An appeals court in Arizona on Thursday ruled that a call center employee could not prove that the injuries he suffered from a case when he opened a refrigerator during his break were causally related to his employment.
In Michael Turner v Industrial Commission of Arizona, On Target Staffing LLC, Work First Casualty Co., Court of Appeals of Arizona, Division One of Phoenix agreed with an Industrial Commission of Arizona decision that the case did not turn out to be
Michael Turner had claimed that the refrigerator door was to blame for his fall and testified that "the door was stuck, and when he pulled the door to open it, the refrigerator touched him and hit him", documents state. He also testified that employees and company management knew that the refrigerator door was difficult to open, but still a judge in the administrative court heard testimonies from other witnesses who denied this claim.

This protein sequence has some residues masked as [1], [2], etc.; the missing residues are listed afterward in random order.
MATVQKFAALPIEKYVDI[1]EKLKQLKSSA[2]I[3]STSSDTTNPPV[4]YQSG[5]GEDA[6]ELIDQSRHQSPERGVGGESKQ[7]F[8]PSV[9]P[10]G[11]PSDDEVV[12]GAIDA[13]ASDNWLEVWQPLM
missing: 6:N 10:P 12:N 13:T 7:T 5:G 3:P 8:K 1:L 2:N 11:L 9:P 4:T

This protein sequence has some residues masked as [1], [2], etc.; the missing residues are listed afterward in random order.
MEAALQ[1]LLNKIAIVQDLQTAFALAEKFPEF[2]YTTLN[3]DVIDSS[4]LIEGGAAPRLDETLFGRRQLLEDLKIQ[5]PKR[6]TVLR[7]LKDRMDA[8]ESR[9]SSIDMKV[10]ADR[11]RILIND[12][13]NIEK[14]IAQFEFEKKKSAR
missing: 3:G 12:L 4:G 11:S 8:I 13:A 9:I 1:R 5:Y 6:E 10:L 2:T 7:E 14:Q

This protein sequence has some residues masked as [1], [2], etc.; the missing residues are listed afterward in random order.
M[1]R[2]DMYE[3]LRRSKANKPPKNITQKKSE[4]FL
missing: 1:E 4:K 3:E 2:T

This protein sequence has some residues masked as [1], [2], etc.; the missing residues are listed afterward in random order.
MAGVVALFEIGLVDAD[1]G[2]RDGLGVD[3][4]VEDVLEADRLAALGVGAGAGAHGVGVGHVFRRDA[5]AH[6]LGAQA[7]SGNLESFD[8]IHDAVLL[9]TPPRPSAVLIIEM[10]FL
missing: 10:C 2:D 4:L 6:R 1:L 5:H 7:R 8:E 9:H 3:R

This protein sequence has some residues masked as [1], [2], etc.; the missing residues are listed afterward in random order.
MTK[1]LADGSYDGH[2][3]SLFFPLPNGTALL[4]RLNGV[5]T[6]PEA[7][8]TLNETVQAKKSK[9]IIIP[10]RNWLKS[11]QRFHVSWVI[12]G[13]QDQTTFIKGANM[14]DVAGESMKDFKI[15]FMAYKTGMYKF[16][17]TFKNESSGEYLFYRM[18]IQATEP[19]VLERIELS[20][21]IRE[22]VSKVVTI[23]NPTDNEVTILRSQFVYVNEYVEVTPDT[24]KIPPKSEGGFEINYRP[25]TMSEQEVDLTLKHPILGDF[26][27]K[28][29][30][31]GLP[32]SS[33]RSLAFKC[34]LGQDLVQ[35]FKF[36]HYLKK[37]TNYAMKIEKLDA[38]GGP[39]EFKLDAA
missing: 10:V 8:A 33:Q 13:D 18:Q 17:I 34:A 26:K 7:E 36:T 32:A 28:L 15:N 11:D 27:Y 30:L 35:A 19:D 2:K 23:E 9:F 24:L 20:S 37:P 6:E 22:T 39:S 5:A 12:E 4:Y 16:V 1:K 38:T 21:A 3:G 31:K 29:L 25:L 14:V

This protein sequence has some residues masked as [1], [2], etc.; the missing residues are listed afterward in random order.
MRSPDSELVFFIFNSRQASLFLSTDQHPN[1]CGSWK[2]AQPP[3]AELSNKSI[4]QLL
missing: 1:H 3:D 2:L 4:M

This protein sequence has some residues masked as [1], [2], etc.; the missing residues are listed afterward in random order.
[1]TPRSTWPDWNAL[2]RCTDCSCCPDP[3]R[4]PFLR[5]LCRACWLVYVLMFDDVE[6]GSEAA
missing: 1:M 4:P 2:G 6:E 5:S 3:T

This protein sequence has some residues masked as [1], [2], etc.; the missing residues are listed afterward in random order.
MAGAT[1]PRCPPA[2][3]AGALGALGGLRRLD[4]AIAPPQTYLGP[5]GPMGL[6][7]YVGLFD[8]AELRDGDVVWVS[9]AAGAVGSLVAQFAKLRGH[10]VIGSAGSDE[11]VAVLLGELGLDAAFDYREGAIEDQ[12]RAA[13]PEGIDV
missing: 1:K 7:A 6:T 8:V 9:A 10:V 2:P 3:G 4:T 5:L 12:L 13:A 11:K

The Court of Appeal wrote that surveillance footage showed that his case was not caused by the apparatus. gets stuck but by grabbing the door to avoid falling. Two doctors also testified that Turner "had been at risk for such a case due to his age, altered gait" from a previous injury "and medical history related to his left knee," the documents say.
previous case law which determined a complainant in another similar case could not prove that work caused an injury "because the accident was not caused by the environment or conditions in the workplace, but instead was caused by" a degenerative condition that may have led to the emergency scene of any of a number of everyday movements, at home or at work. & # 39; ”